For its very first edition, the PowR Earth Summit did things in a big way, with the arrival of Barak Obama, the former President of the United States, known for his commitments in favor of the environment. For an hour, he looked back on his actions when he was in the White House, but also his convictions. The opportunity also for the promoters of the event dedicated to the energy transition, which is being held from March 13 to 15 in La Défense, to quickly gain notoriety!

Barak Obama placed the energy transition at the heart of the recovery measures undertaken to respond to the 2007-2008 crisis. “We first had to repair a system that could have led us into a great depression. Short-term measures to help people who needed it were not enough, it was also necessary to really rebuild the infrastructure, particularly those related to energy. At that time, solar and wind were just starting to take off in the United States. With the depression, we were potentially at risk of losing this entire industry.” History has shown that the public support then released enabled the country to begin equipping itself with renewable energies. “Coal represented 46% of the country’s energy consumption. When I left the presidency this share was divided by two.

“Economic growth is entirely compatible with the transition agenda. But there is a cost. The real question is: who bears the cost? In the United States, where everyone drives, we must recognize that not everyone can afford a Tesla. Raising the price of fossil fuels to push people to switch to renewable energies risks creating strong resistance to the energy transition,” he warns.

Barak Obama returned to the signing of the Paris agreements. “It was very long. It started eight years earlier in Copenhagen in 2009. Europe wanted to reduce carbon emissions, unlike developing countries, led by BRICS, who didn’t want to hear about it. The developed world caused the problem and was still, in 2009, responsible for most carbon dioxide emissions. “So we had to find another formula.” “The prime minister of China and the prime minister of India were running away from me, I was told they had left for the airport and I looked for them and found them and they signed. The Europeans were disappointed to see that the objectives were not binding, but the fact that China and India signed was essential because of the size of their populations. This agreement laid the foundation for the next six years of negotiations with President Xi Jiping.

In Paris, he again had to seek out Indian leaders to bring them back to the table. Getting 190 countries to agree introduced the notion of urgency around the climate problem.

For Barak Obama, the actions of his successor in the White House “speak for themselves”. He won’t say more. If not to underline an “interruption” in the measures he had put in place, before Joe Biden restarted the machine, investing massively again.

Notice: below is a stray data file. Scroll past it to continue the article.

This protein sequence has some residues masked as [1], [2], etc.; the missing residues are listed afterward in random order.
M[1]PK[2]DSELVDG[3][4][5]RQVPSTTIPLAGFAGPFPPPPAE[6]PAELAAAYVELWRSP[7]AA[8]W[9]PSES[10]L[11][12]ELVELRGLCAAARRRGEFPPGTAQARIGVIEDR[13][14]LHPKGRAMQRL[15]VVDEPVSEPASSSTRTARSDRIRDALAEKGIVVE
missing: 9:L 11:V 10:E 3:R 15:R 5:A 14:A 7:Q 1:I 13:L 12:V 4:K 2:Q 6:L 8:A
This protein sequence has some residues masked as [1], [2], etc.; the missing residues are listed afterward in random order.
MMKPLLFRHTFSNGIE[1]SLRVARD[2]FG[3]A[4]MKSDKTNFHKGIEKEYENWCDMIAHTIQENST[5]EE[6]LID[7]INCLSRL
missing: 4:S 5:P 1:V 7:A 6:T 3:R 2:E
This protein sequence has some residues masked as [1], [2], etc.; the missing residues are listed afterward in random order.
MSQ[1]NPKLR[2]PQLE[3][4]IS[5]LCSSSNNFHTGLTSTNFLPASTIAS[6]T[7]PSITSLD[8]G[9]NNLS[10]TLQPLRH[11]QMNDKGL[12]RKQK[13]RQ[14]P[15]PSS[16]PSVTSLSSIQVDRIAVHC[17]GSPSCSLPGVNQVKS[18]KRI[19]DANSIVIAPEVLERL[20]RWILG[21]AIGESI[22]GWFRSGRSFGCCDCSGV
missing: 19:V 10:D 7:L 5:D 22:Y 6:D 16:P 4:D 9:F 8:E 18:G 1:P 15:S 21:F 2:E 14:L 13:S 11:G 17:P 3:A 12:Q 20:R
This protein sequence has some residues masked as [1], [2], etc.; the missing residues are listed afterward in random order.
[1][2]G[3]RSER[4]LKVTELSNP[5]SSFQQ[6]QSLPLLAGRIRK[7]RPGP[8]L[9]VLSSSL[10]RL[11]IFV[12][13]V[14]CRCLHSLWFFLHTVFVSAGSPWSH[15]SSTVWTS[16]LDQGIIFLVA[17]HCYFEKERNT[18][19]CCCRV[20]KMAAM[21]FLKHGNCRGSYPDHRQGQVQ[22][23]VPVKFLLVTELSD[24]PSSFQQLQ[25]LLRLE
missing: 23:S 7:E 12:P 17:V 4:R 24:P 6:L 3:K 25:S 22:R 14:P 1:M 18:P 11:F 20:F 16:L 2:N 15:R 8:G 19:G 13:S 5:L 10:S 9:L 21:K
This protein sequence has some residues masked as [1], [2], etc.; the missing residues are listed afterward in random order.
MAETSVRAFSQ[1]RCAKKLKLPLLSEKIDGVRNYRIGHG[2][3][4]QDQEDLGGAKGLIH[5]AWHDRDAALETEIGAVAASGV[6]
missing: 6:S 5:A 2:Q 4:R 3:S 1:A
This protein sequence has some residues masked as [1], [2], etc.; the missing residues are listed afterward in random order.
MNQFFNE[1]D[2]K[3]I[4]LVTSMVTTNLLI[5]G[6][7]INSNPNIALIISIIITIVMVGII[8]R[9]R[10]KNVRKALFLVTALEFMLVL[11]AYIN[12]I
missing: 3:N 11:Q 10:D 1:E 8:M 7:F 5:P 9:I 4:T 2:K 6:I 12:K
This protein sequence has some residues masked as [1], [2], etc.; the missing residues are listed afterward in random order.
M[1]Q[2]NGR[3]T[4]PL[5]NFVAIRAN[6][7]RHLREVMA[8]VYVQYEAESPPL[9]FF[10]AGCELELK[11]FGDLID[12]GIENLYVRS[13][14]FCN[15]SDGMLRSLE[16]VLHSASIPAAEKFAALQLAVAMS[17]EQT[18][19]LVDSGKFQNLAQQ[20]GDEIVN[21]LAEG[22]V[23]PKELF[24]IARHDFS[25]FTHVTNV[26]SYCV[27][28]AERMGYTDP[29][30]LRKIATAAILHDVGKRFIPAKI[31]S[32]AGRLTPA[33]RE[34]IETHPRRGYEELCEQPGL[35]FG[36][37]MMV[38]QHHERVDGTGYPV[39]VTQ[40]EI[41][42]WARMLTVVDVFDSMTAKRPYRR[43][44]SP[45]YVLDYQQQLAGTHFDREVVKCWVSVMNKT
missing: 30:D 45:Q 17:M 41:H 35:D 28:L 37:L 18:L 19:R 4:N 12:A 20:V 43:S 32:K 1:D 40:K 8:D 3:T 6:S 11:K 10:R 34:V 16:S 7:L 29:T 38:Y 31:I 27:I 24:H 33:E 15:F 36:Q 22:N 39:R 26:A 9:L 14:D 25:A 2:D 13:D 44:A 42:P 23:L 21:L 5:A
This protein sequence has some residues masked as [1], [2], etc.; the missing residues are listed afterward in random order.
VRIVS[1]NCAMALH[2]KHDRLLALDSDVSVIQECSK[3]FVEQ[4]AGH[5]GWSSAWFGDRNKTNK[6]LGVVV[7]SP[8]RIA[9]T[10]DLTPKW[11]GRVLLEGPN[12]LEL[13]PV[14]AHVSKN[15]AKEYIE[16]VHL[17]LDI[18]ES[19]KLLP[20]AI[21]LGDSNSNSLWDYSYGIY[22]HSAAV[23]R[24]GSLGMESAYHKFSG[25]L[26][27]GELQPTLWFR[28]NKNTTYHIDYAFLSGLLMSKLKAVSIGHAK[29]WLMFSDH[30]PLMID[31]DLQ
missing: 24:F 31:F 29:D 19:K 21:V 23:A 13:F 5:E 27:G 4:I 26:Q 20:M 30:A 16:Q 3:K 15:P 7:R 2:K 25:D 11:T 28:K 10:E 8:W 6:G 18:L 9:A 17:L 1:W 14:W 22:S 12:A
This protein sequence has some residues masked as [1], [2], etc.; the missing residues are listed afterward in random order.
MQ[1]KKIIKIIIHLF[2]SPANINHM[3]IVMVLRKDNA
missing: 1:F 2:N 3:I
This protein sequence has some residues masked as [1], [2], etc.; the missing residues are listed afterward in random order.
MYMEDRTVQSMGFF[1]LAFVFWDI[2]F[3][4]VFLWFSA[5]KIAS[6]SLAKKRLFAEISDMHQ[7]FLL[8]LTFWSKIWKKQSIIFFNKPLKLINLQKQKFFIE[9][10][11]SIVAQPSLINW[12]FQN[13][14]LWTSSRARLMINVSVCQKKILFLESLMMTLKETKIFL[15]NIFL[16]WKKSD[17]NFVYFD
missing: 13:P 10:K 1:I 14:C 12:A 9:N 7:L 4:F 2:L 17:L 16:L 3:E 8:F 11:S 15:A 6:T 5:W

He also warned against the systemic blockages that come from the general public, the “anti-establishment” positions, which slow down the developments that are nevertheless necessary to respond to the challenges of the energy transition. “If we use the technologies available today, we can reduce U.S. greenhouse gas emissions by 25 to 30 percent, without the need for significant investments.”

Beyond climate issues, the protection of biodiversity is one of the actions in which he is committed. “Humans, we have many great qualities, but we have a disastrous effect on our habitat.” “When feeding your family is your main concern, saving an animal doesn’t matter, nor does saving a forest.” He also remembered his sister, who in Kenya told him: “White people love to look at the animals in the reserves, but they don’t take care of the people.” If nature conservation is for the benefit of the poorest, then they will find it in their interest.

“Earth will always be more habitable than Mars, this is not an argument against space exploration, we were designed for this planet and it would be good if we kept it viable. Nature always wins. It’s not about saving the planet, it’s about saving us. Life will always go on. This commitment is not purely altruistic!” he added, calling for ever more investment in the energy transition and the fight against climate change.

“I wish environmental advocates would focus a little more on actions. Instead of talking about the hundreds of billions that we are going to spend later, let’s focus on simple, effective, attractive solutions.

Barak Obama also paid vibrant tribute to French know-how in nuclear power! “In France, a large part of electricity production comes from nuclear power: if this program is so successful, it is because the French have built several reactors on the same model. The United States built reactors that were all different from each other and the system collapsed. It’s the same in renewable energies, for it to work, you have to move to an industrial scale.”

He has also, on several occasions, insisted on the fundamental role of younger generations in this climate transition. Without ever uttering his old campaign slogan, he demonstrated constant optimism about humanity’s ability to improve our environment. “The biggest challenge is not convincing young people that climate change is important, but that they can do something to improve things. We act better out of hope than out of despair!”